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Emanuel Blocks Uber From Making Airport Pickups

CHICAGO (STMW) -- For the second time in a year, Mayor Rahm Emanuel is stepping in to block a ride-hailing giant whose investors include the mayor's own brother from invading cabdrivers' turf at O'Hare and Midway airports.

The Chicago Sun-Times reported this week that Uber has started an online petition drive tailored to persuade City Hall to let UberX drivers make airport pickups.

Uber spokesperson Brooke Anderson argued the move would help alleviate long lines of arriving airport passengers waiting for cabs and generate sorely needed revenue for the city because, like cabbies, UberX drivers would be required to purchase $4 in "airport departure stamps" for every pickup they make.

On Tuesday, City Hall slammed the door on the company's request — at least for the time being.

"Last year the mayor passed a balanced set of regulations that have allowed ride-share companies to flourish in Chicago while protecting consumers," mayoral spokesperson Elizabeth Langsdorf wrote in an email to the Sun-Times. "The administration is not planning to revisit those rules at this time — especially while the city continues to receive and investigate complaints about ride-share vehicles attempting to game the system."

Langsdorf did not explain what she meant by attempting to "game the system," but it might have something to do with tips circulating on social media on how to secure an UberX ride home from O'Hare or Midway.

It calls for ordering an UberX pickup just outside the airport zone, then calling drivers and asking them to come to the terminal. Drivers willing to break the rules "don't help their cause," one informant said.

An organization that's trying to unionize Chicago cabdrivers applauded the mayor for acting quickly to prevent a company whose investors include Hollywood super-agent Ari Emanuel from siphoning even more business than it already has from cabdrivers.

"Even though the waits are very long, O'Hare is the place where we know we can make money. We're not competing with a hidden fleet of private car, UberX drivers," said Peter Enger, an official with the United Taxidrivers Community Council.

"We've already had plenty of money taken from us on the streets of Chicago. We can't allow it at the airports."

Enger said he's forced to work "60 or 70 hours a week" just to cover his lease, gas and insurance expenses before turning a modest profit.

With no such overhead, UberX drivers, the overwhelmingly majority of whom work part time, can cherry-pick the busiest times.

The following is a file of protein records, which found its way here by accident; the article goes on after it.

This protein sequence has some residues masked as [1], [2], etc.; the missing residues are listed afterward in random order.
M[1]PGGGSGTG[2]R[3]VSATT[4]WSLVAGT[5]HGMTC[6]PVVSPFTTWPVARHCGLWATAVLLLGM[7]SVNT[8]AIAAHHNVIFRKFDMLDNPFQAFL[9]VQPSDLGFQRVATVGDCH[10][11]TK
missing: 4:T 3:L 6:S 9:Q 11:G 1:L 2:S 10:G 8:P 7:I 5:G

"I work dead hours to get to busy hours and the only place I know I can make money is to buzz out to O'Hare at times when the wait time is less than an hour and pick up a $30 or $40 fare. To have that taken away would affect our family income and our ability to even stay in this industry," he said.

It's the second time in 15 months that Emanuel has stepped in to prevent UberX from invading what is the last bastion of protected turf for Chicago cabbies.

In May 2014, UberX sent a text and email to its drivers informing them of what appeared to be a change in city policy.

"IMPORTANT ANNOUNCEMENT: UberX partners will be able to pick up at O'Hare and Midway airports. . . . We hope that our UberX partners take advantage of this and we hope to see your number of requests increase!" the alert stated.

The UTCC got wind of the memo, sounded the alarm with the city's Department of Business Affairs and Consumer Protection. City Hall stepped in to referee the dispute by ordering UberX to stop picking up passengers at O'Hare and Midway.

"The city has not authorized any ride-sharing company to offer pickups at either airport. Any company offering that service is subject to enforcement, which includes tickets and vehicle impoundment. The city intends to strictly enforce this policy," Business Affairs and Consumer Protection spokesperson Mika Stambaugh wrote in an email to the Chicago Sun-Times.

UberX responded to the cease-and-desist order by saying, "At the request of the city, UberX partners are not currently picking up at either airport, despite both O'Hare and Midway desperately needing additional transportation options. We look forward to continuing our work with the city of Chicago to provide consumers with competitive, affordable and superior transportation choices."

The issue of Uber making pickups at O'Hare and Midway keeps coming up because the mayor's ride-hailing ordinance cracked the door open to airport entry. It required ride-hailing companies to service "all parts" of Chicago, not cherry-pick the downtown area and the city's most lucrative neighborhoods.

They are prohibited from picking up street hails or riders at McCormick Place, O'Hare and Midway airports "unless the commissioner determines, in duly promulgated rules, following consultation with the commissioner of aviation, that such pickups can be accomplished in a manner that preserves security, public safety and the orderly flow of traffic; and . . . designated taxicab stands or loading zones."

(Source: Sun-Times Media Wire © Chicago Sun-Times 2015. All Rights Reserved. This material may not be published, broadcast, rewritten, or redistributed.)

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